Hope schools are the fruit of Project Hope, which was initiated by China Youth Development Foundation in 1988 to raise social funds to set up primary schools in China's poverty-stricken regions. So far, the foundation has received social donations of 6.03 billion yuan to set up 16,355 Hope schools and supplementary facilities, including computer classrooms, sports venues, libraries and music education facilities. It has supported 3.49 million students and trained more than 60,000 rural teachers.
Tu Meng, secretary-general of the China Youth Development Foundation, said: "Music plays an important role in the development phases of a child. What we advocate as part of Project Hope is for children from rural areas to experience the same kind of joy that music brings to their peers in the urban areas. More importantly, all children deserve a happy childhood as well as the ability to cultivate their creativity, interest and appreciation in arts."
The Inspiring the Future Project Hope Happy Music Classroom Program comes under the Mercedes-Benz Star Fund, officially launched on June 30 with start-up capital of 30 million yuan, in partnership with the China Youth Development Foundation.
It is the luxury automaker's largest start-up sum for a charity fund and provides an integrated platform for its five core corporate social responsibility (CSR) pillars of environmental protection, education, music, arts and sports, as well as charity and disaster relief programs.
The company has carried out a string of CSR programs in China. The Green Green Legacy Program is one example. The program is devoted to biological and heritage conservation in southwestern China.
In partnership with the United Nations Educational, Scientific and Cultural Organization, Mercedes has so far invested 14 million yuan to support the preservation of the Sichuan giant panda sanctuaries, Lushan Mountain, Dujiangyan and Mount Qingcheng. Efforts include establishing infrastructure, environmental monitoring and site protection education. The program is a long-term commitment, said a Mercedes-Benz statement.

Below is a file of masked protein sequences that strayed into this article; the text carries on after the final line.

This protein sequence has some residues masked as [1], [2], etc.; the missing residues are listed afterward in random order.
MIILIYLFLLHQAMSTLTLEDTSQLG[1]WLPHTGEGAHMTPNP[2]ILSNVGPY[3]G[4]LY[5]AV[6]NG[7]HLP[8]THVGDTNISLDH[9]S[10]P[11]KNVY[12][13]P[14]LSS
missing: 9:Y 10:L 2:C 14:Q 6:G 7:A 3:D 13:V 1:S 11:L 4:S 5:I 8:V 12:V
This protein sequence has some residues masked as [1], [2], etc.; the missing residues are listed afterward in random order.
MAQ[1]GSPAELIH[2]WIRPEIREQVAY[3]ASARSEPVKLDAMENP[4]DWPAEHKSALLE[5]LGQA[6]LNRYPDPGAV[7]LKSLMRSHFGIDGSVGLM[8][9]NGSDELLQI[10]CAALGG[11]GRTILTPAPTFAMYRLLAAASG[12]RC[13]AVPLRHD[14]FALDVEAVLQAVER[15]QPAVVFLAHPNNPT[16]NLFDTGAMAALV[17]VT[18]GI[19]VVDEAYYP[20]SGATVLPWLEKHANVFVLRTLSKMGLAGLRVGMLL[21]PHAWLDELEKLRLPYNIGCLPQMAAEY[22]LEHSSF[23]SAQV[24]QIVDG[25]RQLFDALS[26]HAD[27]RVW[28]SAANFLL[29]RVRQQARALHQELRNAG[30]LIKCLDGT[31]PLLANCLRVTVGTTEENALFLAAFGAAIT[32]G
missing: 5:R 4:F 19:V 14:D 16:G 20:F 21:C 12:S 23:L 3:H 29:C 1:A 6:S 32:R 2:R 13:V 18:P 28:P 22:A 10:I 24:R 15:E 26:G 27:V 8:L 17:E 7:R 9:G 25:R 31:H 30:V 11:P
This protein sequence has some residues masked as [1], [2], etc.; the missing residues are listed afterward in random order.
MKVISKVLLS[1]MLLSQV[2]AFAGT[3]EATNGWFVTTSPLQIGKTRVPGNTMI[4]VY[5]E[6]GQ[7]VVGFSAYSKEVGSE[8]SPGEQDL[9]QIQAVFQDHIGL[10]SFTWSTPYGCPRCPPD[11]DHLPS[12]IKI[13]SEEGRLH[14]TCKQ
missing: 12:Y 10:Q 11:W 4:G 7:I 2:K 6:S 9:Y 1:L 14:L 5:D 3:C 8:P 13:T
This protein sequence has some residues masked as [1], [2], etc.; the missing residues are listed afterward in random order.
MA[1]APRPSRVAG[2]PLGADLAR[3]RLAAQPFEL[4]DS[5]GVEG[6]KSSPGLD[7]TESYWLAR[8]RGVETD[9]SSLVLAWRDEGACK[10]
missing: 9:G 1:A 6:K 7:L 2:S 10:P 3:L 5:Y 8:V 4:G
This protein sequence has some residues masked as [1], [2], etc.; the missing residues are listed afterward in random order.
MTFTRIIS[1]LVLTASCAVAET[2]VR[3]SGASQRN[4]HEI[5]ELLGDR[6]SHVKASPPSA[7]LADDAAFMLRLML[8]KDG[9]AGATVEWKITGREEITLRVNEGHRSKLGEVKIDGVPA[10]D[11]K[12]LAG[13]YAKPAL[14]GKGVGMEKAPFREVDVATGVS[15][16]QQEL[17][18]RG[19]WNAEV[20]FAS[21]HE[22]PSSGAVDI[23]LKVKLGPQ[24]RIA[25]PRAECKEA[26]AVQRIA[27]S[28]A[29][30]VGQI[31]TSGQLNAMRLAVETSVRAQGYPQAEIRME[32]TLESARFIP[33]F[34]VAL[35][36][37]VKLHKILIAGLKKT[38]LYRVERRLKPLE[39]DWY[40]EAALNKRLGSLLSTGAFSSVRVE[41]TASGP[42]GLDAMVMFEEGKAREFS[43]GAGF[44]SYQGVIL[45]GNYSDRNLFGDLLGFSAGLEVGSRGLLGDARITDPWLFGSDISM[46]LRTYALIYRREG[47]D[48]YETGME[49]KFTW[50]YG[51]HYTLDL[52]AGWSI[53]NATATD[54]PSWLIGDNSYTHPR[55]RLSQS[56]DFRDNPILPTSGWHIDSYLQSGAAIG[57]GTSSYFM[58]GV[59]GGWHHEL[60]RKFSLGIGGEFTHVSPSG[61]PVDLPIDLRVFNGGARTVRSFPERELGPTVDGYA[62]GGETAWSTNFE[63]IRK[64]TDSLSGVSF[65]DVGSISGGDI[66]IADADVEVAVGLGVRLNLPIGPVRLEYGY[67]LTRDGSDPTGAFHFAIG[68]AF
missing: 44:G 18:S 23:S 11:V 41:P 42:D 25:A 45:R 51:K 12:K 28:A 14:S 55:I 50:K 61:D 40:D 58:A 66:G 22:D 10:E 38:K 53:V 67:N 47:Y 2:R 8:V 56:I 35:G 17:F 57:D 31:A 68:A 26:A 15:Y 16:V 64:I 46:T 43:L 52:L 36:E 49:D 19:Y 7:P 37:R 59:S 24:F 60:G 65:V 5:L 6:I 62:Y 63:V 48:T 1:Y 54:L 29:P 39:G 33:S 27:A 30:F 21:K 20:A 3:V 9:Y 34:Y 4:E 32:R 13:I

Sales of the company's cars were up 177 percent last month to 13,700 units, compared with global growth of 13.2 percent. The brand's worldwide sales for the first six months of 2010 were up 15.2 percent from a year earlier to 556,700 units. Meanwhile, It delivered nearly 120 percent more cars in China, a total of 60,500.
Maier said: "While we enjoy good business success, good CSR practices can certainly help to build brands and add value to the company."
Mercedes-Benz continues to bring top range products and technology into the market. It sees CSR as one of the company's corporate strategic pillars in China and says it will continue to put sustained efforts into it, said Maier.
"At the end of the day, engaging in CSR is not to help sales. Rather, it is our way of giving back to society, especially in China, where we have been given the opportunity to grow and achieve," the president and CEO added.